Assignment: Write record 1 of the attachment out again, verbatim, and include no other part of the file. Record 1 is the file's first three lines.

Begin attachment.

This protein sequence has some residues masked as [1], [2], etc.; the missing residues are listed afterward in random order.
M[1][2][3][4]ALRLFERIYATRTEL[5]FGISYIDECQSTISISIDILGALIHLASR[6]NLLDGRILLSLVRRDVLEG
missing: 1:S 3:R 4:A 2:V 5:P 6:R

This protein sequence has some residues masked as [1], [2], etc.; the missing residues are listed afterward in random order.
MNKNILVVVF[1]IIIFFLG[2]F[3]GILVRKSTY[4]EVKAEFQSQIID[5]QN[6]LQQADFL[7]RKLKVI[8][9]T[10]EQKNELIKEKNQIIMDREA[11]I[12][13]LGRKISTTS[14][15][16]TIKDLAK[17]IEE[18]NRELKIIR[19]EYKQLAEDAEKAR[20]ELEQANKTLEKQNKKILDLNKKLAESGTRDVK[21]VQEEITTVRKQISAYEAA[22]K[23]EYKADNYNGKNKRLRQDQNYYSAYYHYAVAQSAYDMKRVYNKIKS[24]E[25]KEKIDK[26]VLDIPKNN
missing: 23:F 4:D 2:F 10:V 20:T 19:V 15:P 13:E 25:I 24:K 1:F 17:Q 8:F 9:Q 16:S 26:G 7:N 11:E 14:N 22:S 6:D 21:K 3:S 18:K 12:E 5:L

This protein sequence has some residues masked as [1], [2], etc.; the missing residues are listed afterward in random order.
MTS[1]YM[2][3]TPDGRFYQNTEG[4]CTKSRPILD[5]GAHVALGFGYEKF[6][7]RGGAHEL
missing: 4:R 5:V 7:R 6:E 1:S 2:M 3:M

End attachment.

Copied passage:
This protein sequence has some residues masked as [1], [2], etc.; the missing residues are listed afterward in random order.
M[1][2][3][4]ALRLFERIYATRTEL[5]FGISYIDECQSTISISIDILGALIHLASR[6]NLLDGRILLSLVRRDVLEG
missing: 1:S 3:R 4:A 2:V 5:P 6:R